The pre-emption of gun regulations by the state under Section 401 has existed since 1995. In 2010, gun advocates in the Legislature attempted to update the statute to add even more restrictions on gun regulations. However, they did so using the Wyoming Firearms Freedom Act, a law largely intended to skirt federal regulation of Wyoming-made guns.
The update to Section 401 was a tangentially-related “rider” to the law. However, the law also begins with an applicability clause: “This act shall apply to firearms, firearm accessories and ammunition that are manufactured in Wyoming.”
That applicability clause applies to the Section 401 update as well, Kricken said in December, meaning that, since 2010, the state’s pre-emption of gun regulations applies only to guns manufactured within the state.
If the Wyoming Legislature doesn’t want its ban on regulations to apply only to Wyoming-manufactured guns, it’s the Legislature’s job to fix its mistake, Kricken said.
“If, indeed such is the case, then it is within the province of the Wyoming Legislature, not this court, to correct said typo,” she wrote. “The Legislature is more than competent to amend the current statutory scheme to remove (Section 401) from the act, should it deem necessary.”
In response to Kricken’s ruling, Sen. Dave Kinskey, R-Sheridan, brought a bill this legislative session that he said was chiefly aimed at “changing the result in the lawsuit.”
“If you have a firearm that was not made in Wyoming, you can have different rules in each city each, county and each town. That’s the result we’re trying to avoid,” Kinskey said when introducing the bill. “I didn’t want to bring anything into play other than restoring what was the original intent of the local preemption statute. Those other questions are questions for another day. A lot of us feel like campus carry is the right thing to do, but that’s not what we’re trying to do in this bill.”
That bill sailed through the Senate in early February.
Only two of the 15 original co-sponsor of the Wyoming Firearms Freedom Act are still in the Legislature. But when the Senate discussed Kinskey’s bill, its membership seemed confident that the 2010 Legislature did not intend to do what Kricken said they did.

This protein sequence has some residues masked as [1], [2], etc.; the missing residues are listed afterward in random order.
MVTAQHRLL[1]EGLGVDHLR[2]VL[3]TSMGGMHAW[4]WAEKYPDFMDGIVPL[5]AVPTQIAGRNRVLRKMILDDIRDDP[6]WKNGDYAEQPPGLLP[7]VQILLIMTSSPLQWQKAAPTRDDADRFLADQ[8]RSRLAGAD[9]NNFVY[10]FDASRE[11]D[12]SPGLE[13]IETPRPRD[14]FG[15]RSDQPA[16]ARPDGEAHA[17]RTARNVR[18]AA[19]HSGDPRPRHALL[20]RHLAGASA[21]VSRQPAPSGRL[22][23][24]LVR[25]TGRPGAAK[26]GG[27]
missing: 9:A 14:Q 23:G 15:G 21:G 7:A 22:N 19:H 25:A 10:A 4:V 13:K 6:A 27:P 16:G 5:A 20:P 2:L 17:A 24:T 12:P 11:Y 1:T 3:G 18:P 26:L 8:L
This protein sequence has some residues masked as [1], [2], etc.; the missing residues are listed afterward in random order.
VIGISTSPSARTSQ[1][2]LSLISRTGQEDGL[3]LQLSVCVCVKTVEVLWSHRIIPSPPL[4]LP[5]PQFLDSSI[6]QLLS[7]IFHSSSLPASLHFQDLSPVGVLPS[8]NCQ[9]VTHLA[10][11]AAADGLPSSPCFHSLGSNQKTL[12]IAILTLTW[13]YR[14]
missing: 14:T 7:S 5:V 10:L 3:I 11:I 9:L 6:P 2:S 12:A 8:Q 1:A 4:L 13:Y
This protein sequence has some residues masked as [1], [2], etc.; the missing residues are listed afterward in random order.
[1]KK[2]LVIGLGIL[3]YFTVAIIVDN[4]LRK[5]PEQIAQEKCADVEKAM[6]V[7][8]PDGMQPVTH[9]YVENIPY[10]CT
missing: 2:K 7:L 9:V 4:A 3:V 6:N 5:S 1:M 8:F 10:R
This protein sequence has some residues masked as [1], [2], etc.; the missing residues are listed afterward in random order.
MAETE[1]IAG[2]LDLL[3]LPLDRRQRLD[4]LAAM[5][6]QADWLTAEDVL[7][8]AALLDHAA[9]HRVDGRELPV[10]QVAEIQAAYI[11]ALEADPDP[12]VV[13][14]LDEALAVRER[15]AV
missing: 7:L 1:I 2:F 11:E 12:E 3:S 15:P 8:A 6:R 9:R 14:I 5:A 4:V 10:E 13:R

“What happened with that bill in 2010, when everything was numbered, the preemption had a few changes in it to comply with the firearm freedom act, and it was inadvertently numbered in that bill,” said Sen. Anthony Bouchard, R-Cheyenne, during the February floor debate.
Kinskey’s bill was ultimately killed by the House Appropriations Committee, none of whose members were in the Legislature when the Wyoming Firearms Freedom Act was passed.
Neither side’s attorneys have discussed the legislative record from the original 2010 bill’s vetting in their briefs.
But the record seems to suggest that it was, in fact, merely a drafting error that led to Kricken’s decision.
A summary of the bill created in 2010 by the Legislative Service Office outlines 10 things the bill does. Changing the applicability of Section 401 isn’t one of them.
In 2010, the bill came up for floor debate four times in the House and Senate. In none of those discussions did legislators ever say that the bill would strip out some of the state’s pre-emption on gun regulations.
Sen. Kit Jennings, a Casper Republican who co-sponsored the bill, even said in 2010 the bill only included Section 401 in the Wyoming Firearms Freedom Act to add political subdivisions to the list of government bodies not allowed to regulate guns. When explaining the bill on first reading, he gave no indication the bill’s sponsors knew that other aspects of the bill might affect a judicial reading of Section 401.
Tangeman’s response to UW’s opening brief is due May 8.